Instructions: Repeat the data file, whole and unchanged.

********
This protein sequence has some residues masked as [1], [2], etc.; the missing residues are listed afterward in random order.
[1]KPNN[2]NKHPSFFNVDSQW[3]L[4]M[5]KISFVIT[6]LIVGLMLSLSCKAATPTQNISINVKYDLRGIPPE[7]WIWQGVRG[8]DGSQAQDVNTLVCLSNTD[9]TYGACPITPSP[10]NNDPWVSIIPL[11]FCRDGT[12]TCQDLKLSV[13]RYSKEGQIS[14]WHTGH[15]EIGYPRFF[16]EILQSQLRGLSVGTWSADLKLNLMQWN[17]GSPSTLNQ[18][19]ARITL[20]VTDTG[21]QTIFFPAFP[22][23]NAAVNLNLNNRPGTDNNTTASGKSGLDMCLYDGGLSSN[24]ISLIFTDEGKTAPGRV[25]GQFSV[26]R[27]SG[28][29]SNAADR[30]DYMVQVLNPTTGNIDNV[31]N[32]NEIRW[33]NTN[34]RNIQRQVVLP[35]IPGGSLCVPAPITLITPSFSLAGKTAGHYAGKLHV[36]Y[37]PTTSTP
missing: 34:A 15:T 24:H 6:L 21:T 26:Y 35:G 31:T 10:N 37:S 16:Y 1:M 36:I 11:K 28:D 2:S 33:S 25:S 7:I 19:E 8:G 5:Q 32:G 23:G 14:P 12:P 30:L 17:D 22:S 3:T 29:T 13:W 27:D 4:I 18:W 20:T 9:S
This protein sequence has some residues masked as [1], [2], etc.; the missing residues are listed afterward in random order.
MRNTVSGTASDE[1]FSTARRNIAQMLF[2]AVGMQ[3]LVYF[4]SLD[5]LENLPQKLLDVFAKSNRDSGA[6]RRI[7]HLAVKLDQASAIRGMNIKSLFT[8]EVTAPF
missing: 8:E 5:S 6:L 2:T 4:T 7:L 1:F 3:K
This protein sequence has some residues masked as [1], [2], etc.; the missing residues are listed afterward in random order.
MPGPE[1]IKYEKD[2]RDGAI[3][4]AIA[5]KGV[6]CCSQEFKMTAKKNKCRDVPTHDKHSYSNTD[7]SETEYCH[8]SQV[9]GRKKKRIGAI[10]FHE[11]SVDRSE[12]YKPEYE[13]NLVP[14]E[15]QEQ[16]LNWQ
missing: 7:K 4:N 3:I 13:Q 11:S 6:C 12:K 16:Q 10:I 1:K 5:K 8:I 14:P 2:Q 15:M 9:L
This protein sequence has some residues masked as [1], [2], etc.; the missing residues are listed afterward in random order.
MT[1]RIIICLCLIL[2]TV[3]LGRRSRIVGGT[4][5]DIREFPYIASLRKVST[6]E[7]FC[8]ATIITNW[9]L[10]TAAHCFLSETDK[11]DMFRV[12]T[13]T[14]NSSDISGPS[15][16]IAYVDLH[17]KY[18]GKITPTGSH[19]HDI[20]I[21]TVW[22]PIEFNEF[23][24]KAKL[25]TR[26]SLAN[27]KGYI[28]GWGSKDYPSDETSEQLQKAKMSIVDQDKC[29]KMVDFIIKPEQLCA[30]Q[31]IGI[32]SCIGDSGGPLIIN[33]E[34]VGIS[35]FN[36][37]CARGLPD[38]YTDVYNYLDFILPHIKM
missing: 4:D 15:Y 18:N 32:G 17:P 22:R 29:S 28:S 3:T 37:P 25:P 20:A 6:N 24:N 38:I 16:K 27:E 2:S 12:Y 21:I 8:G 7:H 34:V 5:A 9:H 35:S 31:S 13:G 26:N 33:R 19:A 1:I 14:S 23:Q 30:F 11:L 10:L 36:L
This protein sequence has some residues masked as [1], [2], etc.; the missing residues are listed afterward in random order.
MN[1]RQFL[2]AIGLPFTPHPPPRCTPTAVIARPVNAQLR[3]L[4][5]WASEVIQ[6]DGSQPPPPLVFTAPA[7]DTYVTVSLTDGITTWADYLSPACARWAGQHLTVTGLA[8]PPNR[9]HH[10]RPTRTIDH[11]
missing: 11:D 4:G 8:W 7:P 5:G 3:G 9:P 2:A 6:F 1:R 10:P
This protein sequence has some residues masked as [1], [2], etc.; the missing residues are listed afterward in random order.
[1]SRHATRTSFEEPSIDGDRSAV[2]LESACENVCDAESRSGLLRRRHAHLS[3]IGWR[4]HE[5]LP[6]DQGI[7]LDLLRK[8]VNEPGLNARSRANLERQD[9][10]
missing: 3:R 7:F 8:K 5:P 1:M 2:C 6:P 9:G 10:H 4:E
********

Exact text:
This protein sequence has some residues masked as [1], [2], etc.; the missing residues are listed afterward in random order.
[1]KPNN[2]NKHPSFFNVDSQW[3]L[4]M[5]KISFVIT[6]LIVGLMLSLSCKAATPTQNISINVKYDLRGIPPE[7]WIWQGVRG[8]DGSQAQDVNTLVCLSNTD[9]TYGACPITPSP[10]NNDPWVSIIPL[11]FCRDGT[12]TCQDLKLSV[13]RYSKEGQIS[14]WHTGH[15]EIGYPRFF[16]EILQSQLRGLSVGTWSADLKLNLMQWN[17]GSPSTLNQ[18][19]ARITL[20]VTDTG[21]QTIFFPAFP[22][23]NAAVNLNLNNRPGTDNNTTASGKSGLDMCLYDGGLSSN[24]ISLIFTDEGKTAPGRV[25]GQFSV[26]R[27]SG[28][29]SNAADR[30]DYMVQVLNPTTGNIDNV[31]N[32]NEIRW[33]NTN[34]RNIQRQVVLP[35]IPGGSLCVPAPITLITPSFSLAGKTAGHYAGKLHV[36]Y[37]PTTSTP
missing: 34:A 15:T 24:H 6:L 21:T 26:Y 35:G 31:T 10:N 37:S 16:Y 1:M 36:I 11:K 28:D 2:S 33:S 25:S 7:I 19:E 8:G 5:Q 32:G 23:G 14:P 12:P 30:L 17:D 22:S 3:T 29:T 13:W 27:D 4:I 18:W 20:T 9:S
This protein sequence has some residues masked as [1], [2], etc.; the missing residues are listed afterward in random order.
MRNTVSGTASDE[1]FSTARRNIAQMLF[2]AVGMQ[3]LVYF[4]SLD[5]LENLPQKLLDVFAKSNRDSGA[6]RRI[7]HLAVKLDQASAIRGMNIKSLFT[8]EVTAPF
missing: 8:E 5:S 6:L 2:T 4:T 7:L 1:F 3:K
This protein sequence has some residues masked as [1], [2], etc.; the missing residues are listed afterward in random order.
MPGPE[1]IKYEKD[2]RDGAI[3][4]AIA[5]KGV[6]CCSQEFKMTAKKNKCRDVPTHDKHSYSNTD[7]SETEYCH[8]SQV[9]GRKKKRIGAI[10]FHE[11]SVDRSE[12]YKPEYE[13]NLVP[14]E[15]QEQ[16]LNWQ
missing: 7:K 4:N 3:I 13:Q 11:S 6:C 12:K 16:Q 10:I 1:K 5:K 8:I 14:P 2:Q 15:M 9:L
This protein sequence has some residues masked as [1], [2], etc.; the missing residues are listed afterward in random order.
MT[1]RIIICLCLIL[2]TV[3]LGRRSRIVGGT[4][5]DIREFPYIASLRKVST[6]E[7]FC[8]ATIITNW[9]L[10]TAAHCFLSETDK[11]DMFRV[12]T[13]T[14]NSSDISGPS[15][16]IAYVDLH[17]KY[18]GKITPTGSH[19]HDI[20]I[21]TVW[22]PIEFNEF[23][24]KAKL[25]TR[26]SLAN[27]KGYI[28]GWGSKDYPSDETSEQLQKAKMSIVDQDKC[29]KMVDFIIKPEQLCA[30]Q[31]IGI[32]SCIGDSGGPLIIN[33]E[34]VGIS[35]FN[36][37]CARGLPD[38]YTDVYNYLDFILPHIKM
missing: 4:D 15:Y 18:N 32:G 17:P 22:R 29:S 28:S 3:T 37:P 25:P 20:A 6:N 24:N 38:I 16:K 27:E 2:S 12:Y 21:I 8:G 7:H 34:V 5:A 9:H 35:S 31:S 13:G 26:N 33:R 19:A 1:I 14:S 23:Q 30:F 11:L 10:L 36:L
This protein sequence has some residues masked as [1], [2], etc.; the missing residues are listed afterward in random order.
MN[1]RQFL[2]AIGLPFTPHPPPRCTPTAVIARPVNAQLR[3]L[4][5]WASEVIQ[6]DGSQPPPPLVFTAPA[7]DTYVTVSLTDGITTWADYLSPACARWAGQHLTVTGLA[8]PPNR[9]HH[10]RPTRTIDH[11]
missing: 11:D 4:G 8:W 7:P 5:G 3:G 9:P 2:A 6:F 1:R 10:P
This protein sequence has some residues masked as [1], [2], etc.; the missing residues are listed afterward in random order.
[1]SRHATRTSFEEPSIDGDRSAV[2]LESACENVCDAESRSGLLRRRHAHLS[3]IGWR[4]HE[5]LP[6]DQGI[7]LDLLRK[8]VNEPGLNARSRANLERQD[9][10]
missing: 3:R 7:F 8:K 5:P 1:M 2:C 6:P 9:G 10:H 4:E